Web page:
European Union outlines 10-year eHealth plan
European Union ministers have unveiled a common vision and policy priorities to ensure that all countries in the region take advantage of information technology to improve healthcare.
"This is crucial. This is what we believe in Europe," said Neelie Kroes, EU Commissioner for Digital Agenda, at a Monday press conference in Barcelona to discuss the Declaration on the European Co-operation on eHealth. "It is a signed document and signals the start of a new era."
In kicking off the eighth Ministerial eHealth Conference this week, Kroes, of the Netherlands, appeared with the Spanish Health Minister, Trinidad Jimenez and the Health Minister of Catalonia, Marina Geli. Because the Spanish now hold the rotating EU presidency, Jimenez serves as the top health minister in Europe and has been a strong advocate for eHealth.
The declaration released Monday outlines a vision and identifies key objectives to be achieved in the next 10 years. These include a call to overcome legal and political barriers to adoption throughout the region, build confidence and acceptance in eHealth tools by citizens and healthcare professionals, ensure the protection of personal health data, solve the technical barriers to interoperability and embed eHealth initiatives in the larger European digital agenda.
While couched in largely aspirational language, the declaration should not be underestimated, Jimenez said. The document sets out the path eHealth developments should take over the next 10 years.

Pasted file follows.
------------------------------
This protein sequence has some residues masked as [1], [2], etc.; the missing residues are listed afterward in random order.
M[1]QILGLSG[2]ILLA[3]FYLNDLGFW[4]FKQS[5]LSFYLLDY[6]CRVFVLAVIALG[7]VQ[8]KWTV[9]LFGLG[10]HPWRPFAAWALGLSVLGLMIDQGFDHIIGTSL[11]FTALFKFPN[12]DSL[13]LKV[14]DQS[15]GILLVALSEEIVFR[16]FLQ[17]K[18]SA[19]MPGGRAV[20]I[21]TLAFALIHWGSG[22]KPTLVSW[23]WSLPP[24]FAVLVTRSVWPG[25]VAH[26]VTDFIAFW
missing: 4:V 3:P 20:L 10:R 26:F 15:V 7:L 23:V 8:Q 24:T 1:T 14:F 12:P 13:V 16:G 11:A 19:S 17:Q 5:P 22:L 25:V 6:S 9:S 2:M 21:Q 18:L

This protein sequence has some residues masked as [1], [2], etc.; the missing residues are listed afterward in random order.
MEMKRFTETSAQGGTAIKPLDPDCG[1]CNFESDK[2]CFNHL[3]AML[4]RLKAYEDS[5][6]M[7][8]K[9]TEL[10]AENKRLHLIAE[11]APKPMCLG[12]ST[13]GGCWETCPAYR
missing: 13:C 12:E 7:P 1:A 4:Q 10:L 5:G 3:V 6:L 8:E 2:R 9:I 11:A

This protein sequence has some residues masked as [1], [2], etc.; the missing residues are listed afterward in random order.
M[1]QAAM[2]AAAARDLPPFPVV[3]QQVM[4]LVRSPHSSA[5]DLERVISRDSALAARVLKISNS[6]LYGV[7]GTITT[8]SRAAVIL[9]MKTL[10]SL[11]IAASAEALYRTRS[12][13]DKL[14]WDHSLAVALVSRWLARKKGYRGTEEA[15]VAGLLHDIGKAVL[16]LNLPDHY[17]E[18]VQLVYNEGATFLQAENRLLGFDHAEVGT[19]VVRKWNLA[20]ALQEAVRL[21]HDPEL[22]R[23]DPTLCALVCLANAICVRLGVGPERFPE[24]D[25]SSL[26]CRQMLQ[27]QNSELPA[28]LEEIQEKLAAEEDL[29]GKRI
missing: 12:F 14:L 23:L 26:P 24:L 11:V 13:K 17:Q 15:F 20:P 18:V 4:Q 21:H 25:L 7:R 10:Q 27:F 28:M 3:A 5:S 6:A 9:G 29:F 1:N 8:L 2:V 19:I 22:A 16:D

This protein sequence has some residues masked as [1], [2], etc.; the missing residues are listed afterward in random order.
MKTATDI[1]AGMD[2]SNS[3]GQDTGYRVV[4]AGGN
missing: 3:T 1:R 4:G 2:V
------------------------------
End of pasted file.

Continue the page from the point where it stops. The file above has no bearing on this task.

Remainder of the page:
"Time is not our friend. ... Without embracing eHealth, our health systems will simply not work tomorrow," said Kroes. "This is the list of the to-dos."
It's a long list, but not entirely unfamiliar to an American audience. The declaration includes language that would create and support mechanisms enabling information exchange on patient data, professional credentialing and telehealth services; support semantic interoperability and define a medium-term strategy based on existing or emerging EU and international standards; and develop internationally-recognized common standards and certification to facilitate deployment and use in all eHealth applications.
Also familiar to Americans are the questions of how all this will be paid for. The European Commission has spent more than 1 billion Euros and funded 450 projects, but Kroes said it's time for European countries to take up the cause.
"Our finances demand it, our citizens expect and frankly we need more than other the high quality jobs and services the sector brings," said Kroes. "And we need to build a single eHealth market, too."
She took the opportunity to take a swipe at U.S. efforts in healthcare IT, noting, "It is a fact that Europe is a leader in eHealth. Other parts of the globe are trying to get this position, but let's keep it."
In fact, there seems to be a new era of cooperation – or at least interest in cooperation – between Europe and the United States. Jimenez met earlier this month with her U.S. counterpart, Kathleen Sebelius, and highlighted the desire of the Spanish presidency of the European Union to push for a strategic bilateral agreement in digital healthcare.